One of the hallmarks of young children is their relentlessly inquisitive nature. Even as babies, children are beginning to explore how the world works, and that disposition persists throughout early childhood. That makes the early developmental period an ideal time to expose young children to science. As The Edvocate notes, the foundational parts of science and the scientific method are “question, observation, hypothesis, experiment, test results, (and) conclusion.” Children “as young as 2 or 3 (years old) are strongly showing these behaviors,” according to research from Columbia University. Early childhood educators can foster a positive attitude and approach to science education by tapping into these natural impulses.
Young children are in a powerful developmental window, as additional research also suggests that by the age of seven, “most children have developed either a positive or negative attitude towards science education that will remain entrenched,” per this post from the childcare blog First Discoverers.
A positive attitude toward science education will serve students well in academics and life. The scientific method is a problem-solving process applicable across virtually any role, industry, or profession. Possessing strong critical-thinking and inquiry skills is an asset that will endure throughout adulthood.
This information emphasizes the value of introducing children to science as early as possible. But how can educators effectively engage these young learners in ways that are interesting and meaningful to them? Below are some effective methods to help children nurture their natural curiosities and develop a positive approach to science education:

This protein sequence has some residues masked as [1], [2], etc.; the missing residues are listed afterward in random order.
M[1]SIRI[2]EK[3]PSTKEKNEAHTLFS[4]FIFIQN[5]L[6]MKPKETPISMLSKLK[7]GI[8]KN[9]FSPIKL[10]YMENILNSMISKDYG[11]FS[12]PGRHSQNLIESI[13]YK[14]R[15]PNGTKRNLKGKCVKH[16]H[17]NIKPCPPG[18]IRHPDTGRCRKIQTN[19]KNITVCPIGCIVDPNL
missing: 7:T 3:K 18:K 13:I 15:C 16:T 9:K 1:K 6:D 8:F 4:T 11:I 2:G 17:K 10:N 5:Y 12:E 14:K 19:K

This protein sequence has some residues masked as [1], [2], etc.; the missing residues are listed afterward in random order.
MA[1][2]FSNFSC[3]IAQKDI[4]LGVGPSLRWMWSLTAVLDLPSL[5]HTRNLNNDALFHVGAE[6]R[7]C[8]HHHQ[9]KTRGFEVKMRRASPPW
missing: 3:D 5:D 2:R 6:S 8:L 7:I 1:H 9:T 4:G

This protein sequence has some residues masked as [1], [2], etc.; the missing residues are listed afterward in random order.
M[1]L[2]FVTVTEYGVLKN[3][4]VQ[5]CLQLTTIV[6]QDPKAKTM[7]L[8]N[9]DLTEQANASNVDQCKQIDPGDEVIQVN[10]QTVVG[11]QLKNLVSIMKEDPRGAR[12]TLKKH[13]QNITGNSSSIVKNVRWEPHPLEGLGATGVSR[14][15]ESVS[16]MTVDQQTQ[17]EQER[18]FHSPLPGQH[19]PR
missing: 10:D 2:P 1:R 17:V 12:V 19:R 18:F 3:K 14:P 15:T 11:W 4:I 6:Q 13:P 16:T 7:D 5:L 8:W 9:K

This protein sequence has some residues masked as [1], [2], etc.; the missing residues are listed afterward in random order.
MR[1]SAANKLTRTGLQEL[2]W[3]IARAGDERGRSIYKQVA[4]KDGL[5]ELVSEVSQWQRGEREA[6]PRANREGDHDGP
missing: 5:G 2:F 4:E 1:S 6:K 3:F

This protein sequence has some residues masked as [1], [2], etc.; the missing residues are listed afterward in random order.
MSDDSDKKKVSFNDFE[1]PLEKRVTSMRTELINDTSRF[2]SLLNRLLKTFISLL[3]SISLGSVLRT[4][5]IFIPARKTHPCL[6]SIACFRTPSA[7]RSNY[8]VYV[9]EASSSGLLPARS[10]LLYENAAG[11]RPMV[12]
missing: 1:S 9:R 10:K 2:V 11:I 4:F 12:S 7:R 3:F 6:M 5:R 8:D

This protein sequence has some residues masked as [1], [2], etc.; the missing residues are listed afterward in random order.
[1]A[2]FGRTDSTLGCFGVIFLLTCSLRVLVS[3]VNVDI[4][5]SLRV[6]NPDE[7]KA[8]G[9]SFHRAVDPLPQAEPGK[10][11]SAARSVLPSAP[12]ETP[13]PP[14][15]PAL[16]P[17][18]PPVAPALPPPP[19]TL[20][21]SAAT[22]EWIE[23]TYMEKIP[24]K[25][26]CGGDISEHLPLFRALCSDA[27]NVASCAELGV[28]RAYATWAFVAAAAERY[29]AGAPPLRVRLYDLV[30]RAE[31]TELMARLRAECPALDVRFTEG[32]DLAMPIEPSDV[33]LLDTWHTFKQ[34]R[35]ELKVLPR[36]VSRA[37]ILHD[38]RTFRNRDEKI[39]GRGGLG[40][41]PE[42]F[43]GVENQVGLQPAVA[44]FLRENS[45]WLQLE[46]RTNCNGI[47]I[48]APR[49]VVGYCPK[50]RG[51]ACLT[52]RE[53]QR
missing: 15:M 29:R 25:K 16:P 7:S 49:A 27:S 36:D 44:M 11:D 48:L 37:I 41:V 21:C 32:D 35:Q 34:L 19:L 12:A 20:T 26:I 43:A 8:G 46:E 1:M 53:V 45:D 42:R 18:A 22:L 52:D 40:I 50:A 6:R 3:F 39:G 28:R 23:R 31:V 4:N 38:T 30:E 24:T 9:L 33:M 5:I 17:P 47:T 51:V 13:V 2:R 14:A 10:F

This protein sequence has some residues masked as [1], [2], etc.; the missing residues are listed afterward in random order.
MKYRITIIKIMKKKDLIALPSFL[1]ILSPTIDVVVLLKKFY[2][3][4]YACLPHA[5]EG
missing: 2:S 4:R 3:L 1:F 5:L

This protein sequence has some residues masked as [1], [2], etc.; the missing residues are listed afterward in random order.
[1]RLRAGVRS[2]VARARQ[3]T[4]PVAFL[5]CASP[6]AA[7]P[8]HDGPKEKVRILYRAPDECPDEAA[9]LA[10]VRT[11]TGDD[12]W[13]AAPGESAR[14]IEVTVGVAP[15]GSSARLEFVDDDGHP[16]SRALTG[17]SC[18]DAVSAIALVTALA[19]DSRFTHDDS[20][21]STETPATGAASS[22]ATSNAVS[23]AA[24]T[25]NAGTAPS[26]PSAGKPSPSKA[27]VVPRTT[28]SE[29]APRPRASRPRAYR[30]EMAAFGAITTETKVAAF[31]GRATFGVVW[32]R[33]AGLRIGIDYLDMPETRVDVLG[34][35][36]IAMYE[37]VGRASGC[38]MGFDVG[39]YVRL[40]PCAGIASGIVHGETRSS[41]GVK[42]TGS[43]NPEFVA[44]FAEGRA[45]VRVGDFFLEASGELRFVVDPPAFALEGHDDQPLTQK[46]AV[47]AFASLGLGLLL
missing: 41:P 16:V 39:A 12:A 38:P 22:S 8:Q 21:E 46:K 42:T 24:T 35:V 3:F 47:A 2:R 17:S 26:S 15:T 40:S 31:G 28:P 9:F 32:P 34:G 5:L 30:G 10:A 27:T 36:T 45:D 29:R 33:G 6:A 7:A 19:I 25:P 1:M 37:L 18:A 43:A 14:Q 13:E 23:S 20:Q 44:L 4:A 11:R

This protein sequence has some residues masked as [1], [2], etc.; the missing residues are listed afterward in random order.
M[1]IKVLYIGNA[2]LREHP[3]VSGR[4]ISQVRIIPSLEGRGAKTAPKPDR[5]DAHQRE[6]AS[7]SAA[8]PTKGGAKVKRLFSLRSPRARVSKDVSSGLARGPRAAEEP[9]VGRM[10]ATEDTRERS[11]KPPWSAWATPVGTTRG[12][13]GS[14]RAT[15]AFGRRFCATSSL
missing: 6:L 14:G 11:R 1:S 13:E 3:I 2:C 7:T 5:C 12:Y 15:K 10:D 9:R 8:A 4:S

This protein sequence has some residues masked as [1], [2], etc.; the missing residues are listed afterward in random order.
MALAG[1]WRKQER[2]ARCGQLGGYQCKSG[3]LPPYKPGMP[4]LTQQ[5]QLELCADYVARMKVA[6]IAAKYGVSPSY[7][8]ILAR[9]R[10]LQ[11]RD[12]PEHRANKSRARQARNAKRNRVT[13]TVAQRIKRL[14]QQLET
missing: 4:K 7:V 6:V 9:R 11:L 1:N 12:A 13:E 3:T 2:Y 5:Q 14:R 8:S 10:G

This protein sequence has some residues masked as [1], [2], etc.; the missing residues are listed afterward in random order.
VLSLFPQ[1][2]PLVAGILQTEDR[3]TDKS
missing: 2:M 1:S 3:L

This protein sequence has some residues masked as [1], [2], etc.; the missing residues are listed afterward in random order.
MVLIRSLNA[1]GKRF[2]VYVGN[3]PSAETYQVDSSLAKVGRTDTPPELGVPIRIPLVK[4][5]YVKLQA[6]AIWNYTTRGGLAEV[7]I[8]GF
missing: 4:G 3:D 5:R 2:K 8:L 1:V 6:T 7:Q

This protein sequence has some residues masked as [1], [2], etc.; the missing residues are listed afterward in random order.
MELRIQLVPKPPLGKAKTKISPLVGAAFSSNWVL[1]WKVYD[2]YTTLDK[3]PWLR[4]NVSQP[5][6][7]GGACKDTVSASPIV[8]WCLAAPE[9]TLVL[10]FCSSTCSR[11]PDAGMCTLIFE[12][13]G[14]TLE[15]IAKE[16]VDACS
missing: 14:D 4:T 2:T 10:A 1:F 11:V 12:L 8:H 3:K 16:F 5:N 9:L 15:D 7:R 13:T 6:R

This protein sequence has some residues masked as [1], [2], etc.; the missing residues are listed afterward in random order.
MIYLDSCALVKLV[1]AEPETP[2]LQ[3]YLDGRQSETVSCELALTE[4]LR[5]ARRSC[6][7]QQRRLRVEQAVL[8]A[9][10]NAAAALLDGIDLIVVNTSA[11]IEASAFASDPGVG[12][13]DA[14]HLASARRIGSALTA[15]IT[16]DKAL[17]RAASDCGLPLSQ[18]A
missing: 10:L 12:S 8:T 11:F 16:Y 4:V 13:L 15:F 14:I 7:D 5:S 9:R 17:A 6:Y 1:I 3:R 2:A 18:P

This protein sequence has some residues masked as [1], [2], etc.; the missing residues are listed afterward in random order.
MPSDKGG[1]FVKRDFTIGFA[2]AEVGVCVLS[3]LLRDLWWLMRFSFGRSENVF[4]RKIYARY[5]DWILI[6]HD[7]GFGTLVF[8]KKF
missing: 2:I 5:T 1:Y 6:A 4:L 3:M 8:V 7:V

Maximize Opportunities for Children to Act as Scientists
Children’s natural curiosities are not always easy to manage for adults. These impulses can be “messy, noisy or inconvenient,” as this post from the National Association for the Education of Young Children (NAEYC) writes, but they are also critical to the learning process. They give children a necessary entry point to begin exploring. Thus, adults must facilitate this kind of inquiry by “creating safe environments for curious hands,” according to the NAEYC. This means helping to provide materials and items that are responsive to children’s inquiry process.
Validate Children’s Curiosities and Ideas
Another way to cultivate an interest in science education is by actively engaging with children’s questions. With the number of questions children often ask, it can be tempting to placate them or explain away a concept that even adults might not completely understand. Instead of choosing that route, the NAEYC suggests flipping the question back on children, giving them a chance to explain. Or, educators can take things a step further, admit they do not know, and help children search for an answer. This principle also applies to implicit questions: pay attention to what captures children’s attention and help them to dig further.
Encourage and Assist With Scientific Inquiry
A guided inquiry-based approach is one of the most effective ways educators can help students engage with science concepts. This strategy gives learners agency over their work while providing proper scaffolding to lead them through an activity. This same approach can be effective for early science learners as well. Instead of simply discussing or explaining concepts, “bring the joy of inquiry” to them. Guidance and a safe environment are obviously still crucial, but exposure to the basic elements of inquiry-based practice goes a long way toward empowering and inspiring young science learners.
Students in the online Master of Education (M.Ed.) in Early Childhood Education program at Worcester State University will learn powerful practices for teaching science in early childhood education. The curriculum also shows students how to identify, utilize, and evaluate technology and media that is both engaging and age-appropriate for early childhood learners.
The program coursework includes relevant opportunities, such as the Exploring Science in Early Childhood Education course, which focuses on instructional methods that foster learning, discovery, and making connections across subjects.